Raymond Ma is a veteran actor who has appeared in more than 130+ films and television shows. I was fortunate enough to work with him in my third feature Ethan Mao. Raymond just directed his first short film “I Don’t Have a Phone” which is now streaming free on CHOPSO.
You’re a true veteran. How did you first get started in the industry?
RM: I remember when I was growing up in Hong Kong, Watching Three Stooges and The Rascals, I thought I wanna make people laugh. I didn’t want to come to America and was hoping to join the Hong Kong TVB training program, but I had to come with my whole family in 1971 when I was 17.
I immigrated to Hawaii. I was working three jobs at the time, and I wasn’t happy. I had depression I think, I hated the whole world. I told myself I gotta do something with my life! Then when I was 24, in 1976. I worked as the back ground on the original Hawaii 5-0. One year later Jack Lord, who played Steve McGarrett gave me my first line. Then I worked on Magnum P.I. I worked background and Stunt too. Finally in 1986 I moved to L.A. and I’m here ever since. I build up my resume slowly, in between I starved and homeless. I guess my thick skin and persistence keep me in the game.
What is the one production you learned most from as an actor and director?
RM: In Hawaii, I won the Most Promising Director Award from Pacific Film Institute I think in 1983. In 1989 I wrote and produced “Breathing Fire” starring Ke Huy Quan (Indiana Jones Temple of Doom, Goonies), and Bolo Young (Blood Sports), which gave me a chance to learn the craft behind the scenes, and understand what a producer is looking for. It’s a different perspective from the actor’s point of view. It was an eye-opener. I acted in Ethan Mao in 2004, wrote and directed by our Quentin Lee which gave me a chance to develop the character from the beginning, middle and to the end. Working with Julia Nickson as her husband was a blessing!
Can you talk about the difference of acting in comedies vs. dramas?
RM: No matter if you are acting on a comedy or drama piece, it has to come from the truth, from the heart, both need timing. You need to know the style of the show. I find that the kid shows need to deliver the lines faster than normal because the kids are not patient enough to watch you. Keep it down in Comedy, no need to exaggerate, usually, the writing is already funny.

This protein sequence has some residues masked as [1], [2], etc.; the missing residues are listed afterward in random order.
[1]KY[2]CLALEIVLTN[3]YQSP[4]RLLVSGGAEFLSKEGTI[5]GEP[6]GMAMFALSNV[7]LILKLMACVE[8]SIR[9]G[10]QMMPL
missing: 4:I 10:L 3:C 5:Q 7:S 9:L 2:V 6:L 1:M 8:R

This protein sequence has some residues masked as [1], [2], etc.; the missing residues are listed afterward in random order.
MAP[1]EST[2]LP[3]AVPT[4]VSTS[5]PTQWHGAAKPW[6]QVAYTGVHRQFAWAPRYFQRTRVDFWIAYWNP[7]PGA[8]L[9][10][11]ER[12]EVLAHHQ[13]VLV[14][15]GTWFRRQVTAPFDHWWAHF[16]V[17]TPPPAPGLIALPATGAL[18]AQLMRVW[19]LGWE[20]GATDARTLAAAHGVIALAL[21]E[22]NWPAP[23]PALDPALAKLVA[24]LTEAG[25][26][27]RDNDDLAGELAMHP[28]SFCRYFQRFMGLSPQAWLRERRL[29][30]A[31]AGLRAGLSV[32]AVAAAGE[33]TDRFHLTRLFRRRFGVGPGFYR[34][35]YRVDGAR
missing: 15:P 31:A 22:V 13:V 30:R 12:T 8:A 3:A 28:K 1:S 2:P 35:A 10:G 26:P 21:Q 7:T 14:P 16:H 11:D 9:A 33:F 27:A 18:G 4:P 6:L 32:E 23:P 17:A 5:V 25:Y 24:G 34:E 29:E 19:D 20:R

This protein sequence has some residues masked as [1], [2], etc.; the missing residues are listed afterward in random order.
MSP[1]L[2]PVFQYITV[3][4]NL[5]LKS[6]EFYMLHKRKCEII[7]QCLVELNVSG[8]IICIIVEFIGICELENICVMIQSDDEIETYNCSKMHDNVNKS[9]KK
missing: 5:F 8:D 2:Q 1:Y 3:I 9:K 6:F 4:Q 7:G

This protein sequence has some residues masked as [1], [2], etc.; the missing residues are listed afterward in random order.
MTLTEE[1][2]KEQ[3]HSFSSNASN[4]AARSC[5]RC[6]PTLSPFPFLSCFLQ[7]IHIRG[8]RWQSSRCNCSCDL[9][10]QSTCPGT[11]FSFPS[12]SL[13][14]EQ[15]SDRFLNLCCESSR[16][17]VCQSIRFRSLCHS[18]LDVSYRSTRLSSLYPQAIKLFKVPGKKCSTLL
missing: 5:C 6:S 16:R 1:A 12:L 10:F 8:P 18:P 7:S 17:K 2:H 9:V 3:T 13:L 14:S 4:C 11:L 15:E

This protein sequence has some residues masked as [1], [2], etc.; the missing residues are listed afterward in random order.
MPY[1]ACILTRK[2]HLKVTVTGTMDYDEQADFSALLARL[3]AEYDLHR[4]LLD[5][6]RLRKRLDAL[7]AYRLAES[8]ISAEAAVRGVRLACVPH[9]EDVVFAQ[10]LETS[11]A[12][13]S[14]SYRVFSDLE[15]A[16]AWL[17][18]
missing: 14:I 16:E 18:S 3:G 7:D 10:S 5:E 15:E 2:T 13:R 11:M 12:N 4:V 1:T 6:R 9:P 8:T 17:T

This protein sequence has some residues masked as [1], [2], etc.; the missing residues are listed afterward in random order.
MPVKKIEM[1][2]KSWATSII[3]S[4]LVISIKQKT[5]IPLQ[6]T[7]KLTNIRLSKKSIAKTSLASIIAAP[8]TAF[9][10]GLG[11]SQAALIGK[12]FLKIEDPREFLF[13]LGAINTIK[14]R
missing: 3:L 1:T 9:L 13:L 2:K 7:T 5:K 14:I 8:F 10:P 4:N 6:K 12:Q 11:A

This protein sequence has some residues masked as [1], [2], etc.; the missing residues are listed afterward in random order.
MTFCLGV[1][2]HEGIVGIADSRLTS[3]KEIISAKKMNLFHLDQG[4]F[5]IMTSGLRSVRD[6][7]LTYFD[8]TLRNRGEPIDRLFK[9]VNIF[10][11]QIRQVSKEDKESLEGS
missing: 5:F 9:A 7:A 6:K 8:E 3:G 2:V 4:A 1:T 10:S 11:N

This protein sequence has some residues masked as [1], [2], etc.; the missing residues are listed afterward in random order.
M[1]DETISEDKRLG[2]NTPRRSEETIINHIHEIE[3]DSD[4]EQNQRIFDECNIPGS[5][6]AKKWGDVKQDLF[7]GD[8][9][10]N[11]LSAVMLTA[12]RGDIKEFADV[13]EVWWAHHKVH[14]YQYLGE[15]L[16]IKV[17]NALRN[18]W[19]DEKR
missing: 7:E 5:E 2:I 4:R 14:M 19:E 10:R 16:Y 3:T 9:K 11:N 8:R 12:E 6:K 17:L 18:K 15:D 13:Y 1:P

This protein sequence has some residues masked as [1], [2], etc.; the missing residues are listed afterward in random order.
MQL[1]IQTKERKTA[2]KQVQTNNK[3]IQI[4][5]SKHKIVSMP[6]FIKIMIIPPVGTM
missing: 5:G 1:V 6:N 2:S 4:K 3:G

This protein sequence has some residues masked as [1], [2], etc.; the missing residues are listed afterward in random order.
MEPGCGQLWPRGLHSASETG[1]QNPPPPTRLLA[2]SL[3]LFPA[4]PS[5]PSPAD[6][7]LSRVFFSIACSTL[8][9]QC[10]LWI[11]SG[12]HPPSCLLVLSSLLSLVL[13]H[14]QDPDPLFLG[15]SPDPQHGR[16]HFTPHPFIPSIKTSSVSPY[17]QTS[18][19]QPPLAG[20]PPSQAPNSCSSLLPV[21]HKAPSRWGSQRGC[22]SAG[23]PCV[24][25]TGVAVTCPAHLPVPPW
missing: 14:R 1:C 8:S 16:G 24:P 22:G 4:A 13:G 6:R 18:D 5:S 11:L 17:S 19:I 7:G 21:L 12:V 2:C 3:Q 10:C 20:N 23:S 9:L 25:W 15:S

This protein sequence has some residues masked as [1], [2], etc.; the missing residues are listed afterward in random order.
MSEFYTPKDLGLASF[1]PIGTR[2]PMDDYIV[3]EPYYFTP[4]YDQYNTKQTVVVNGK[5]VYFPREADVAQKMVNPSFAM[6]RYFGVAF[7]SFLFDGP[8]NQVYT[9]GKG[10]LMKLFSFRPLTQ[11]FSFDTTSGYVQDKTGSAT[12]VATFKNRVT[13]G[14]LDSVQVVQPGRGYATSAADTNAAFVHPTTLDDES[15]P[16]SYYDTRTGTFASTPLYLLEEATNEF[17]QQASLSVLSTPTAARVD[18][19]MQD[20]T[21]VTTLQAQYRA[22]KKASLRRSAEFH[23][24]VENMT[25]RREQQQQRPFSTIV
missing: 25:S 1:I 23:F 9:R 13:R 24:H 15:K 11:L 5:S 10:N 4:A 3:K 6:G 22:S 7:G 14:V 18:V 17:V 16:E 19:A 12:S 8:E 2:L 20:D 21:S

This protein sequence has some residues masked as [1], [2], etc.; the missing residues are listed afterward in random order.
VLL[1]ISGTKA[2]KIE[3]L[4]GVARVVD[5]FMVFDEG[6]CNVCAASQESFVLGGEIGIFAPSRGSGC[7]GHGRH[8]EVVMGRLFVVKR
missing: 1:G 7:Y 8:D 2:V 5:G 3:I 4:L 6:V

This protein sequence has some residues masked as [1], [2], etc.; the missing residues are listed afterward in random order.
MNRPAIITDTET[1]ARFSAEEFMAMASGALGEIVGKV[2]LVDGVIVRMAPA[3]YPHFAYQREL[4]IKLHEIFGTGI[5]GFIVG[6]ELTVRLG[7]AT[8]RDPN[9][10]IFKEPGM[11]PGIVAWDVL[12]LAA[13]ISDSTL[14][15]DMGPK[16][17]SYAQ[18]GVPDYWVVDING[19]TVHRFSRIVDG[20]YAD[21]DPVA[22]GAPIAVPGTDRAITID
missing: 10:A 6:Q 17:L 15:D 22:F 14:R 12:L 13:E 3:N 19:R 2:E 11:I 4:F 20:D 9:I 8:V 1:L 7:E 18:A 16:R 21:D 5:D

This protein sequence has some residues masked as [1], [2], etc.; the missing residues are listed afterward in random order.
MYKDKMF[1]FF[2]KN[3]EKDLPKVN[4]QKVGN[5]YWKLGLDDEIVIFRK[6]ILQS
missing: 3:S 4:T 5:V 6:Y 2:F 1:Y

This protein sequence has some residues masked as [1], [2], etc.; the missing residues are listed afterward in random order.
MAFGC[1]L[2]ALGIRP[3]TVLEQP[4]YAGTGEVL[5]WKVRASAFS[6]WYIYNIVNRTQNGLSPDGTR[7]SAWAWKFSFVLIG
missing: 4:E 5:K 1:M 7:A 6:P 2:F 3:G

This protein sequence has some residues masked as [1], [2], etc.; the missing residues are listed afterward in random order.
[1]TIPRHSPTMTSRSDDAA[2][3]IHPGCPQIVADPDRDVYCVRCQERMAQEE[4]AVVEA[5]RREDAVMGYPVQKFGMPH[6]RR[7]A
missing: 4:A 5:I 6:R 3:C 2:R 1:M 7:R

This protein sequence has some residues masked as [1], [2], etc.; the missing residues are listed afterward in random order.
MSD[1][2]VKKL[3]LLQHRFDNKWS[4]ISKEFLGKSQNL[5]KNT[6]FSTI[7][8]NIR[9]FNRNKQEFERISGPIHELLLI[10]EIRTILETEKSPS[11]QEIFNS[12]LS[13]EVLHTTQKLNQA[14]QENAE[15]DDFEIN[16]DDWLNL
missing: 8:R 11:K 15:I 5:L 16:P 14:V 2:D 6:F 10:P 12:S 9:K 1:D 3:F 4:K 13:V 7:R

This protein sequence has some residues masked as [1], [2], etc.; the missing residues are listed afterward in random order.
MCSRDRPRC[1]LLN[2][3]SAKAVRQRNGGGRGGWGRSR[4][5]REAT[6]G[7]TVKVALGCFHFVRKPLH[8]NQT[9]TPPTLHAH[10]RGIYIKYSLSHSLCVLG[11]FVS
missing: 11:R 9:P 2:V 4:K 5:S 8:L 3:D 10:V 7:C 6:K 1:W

How did “I Don’t Have a Phone” come about?
RM: I read an article about Diana Kim’s dad’s story in Hawaii. Her dad left her when she was 5. When she’s 25, she found her dad was walking on the street, homeless. I got tears in my eyes when I read it. It took three years of persuasion to bring him home. I read so many stories about China and Hong Kong about the high density of population and the cost of living is among the highest in the world, they don’t have much choice and have the whole family of 4 or 6 live in a one tiny apartment, and the incest and rape stories occur so very often. I have one of the stories in the film. I’ve interviewed so many homeless people from San Gabriel Valley to Downtown. Finally, the government is really doing something but needs our president to approve the funding, and he said he’ll think about it!!!
All in all, it’s a very unique short film in terms of its length and style. Can you talk more about that?
RM: I wrote a 20-minute script and it ended up 40 minutes long. Because it turns out the film needs to be emotionally build-up and adding the music to it. I realized most of the film festivals except the short films around 20-minutes, and the features around an hour and up. It’s hard to be accepted by 40-minutes. The film was accepted in three festivals, Chandler Film Fest, Culver City Film Fest where we won the Audience Award, and L.A. Shorts where we won 6 awards, we won Best Screenplay, Best Shorts, Best Score by Larissa Lam and Brandon Toh. We dedicated the film to Brandon who died by suicide. Such a talented young man who went to Berkeley at the time; volunteered for Didi Hirsch Suicide Hotline and couldn’t save his own life. We also won 3 Best Actor Awards, including M.Q.Tran, Katherine Park and I.
You’re starting to do stand up comedy, why?
RM: Stand up! If you don’t stand up, you fall. That’s pretty much a big challenge. You have to write your own material and perform. It’s an all-around act. I was inspired by Johnny Carson, Rodney Dangerfield, Rita Rudner, Robin Williams… Sometimes I don’t even understand the jokes but I know it’s funny. I thought it’s time for me to get my feet wet and dive into it! Just do it! Making people laugh, that’s my initial intention since Three Stooges. One day I wish I’ll laugh to death!
What’s your most anticipated upcoming project?
RM: At my age, I have a lot to tell, but in the meantime, I’m collaborating with Quentin Lee, Koji Sakai, Julia Nickson, and David Tran to work on a feature about re-ignite a 40-year-old love flame.
I’m also writing a short about a schizophrenia friend went to jail without any charge and released after a year, he wrote a book about it, and last time I saw him was a year ago and he became homeless. I’m also writing a comedy feature about the wedding. I was a wedding videographer for 10 years and shot and edited over 500 weddings. The projects just to keep myself moving.
What advice would you give to a young actor starting out in Hollywood?
RM: If you want to be an actor, don’t be a dreamer. I mean “If you want”, you have to study your craft, practice, practice, training training, train yourself in all areas, acting, dancing, singing, Shakespeare, Greek, Kabuki. Stand up, improv. You gotta be crazy to love it to be in this business. It IS a business. I always tell people,” Look at me and listen to me how I talk, if I can make it, anybody can! I’m a living example Haha!”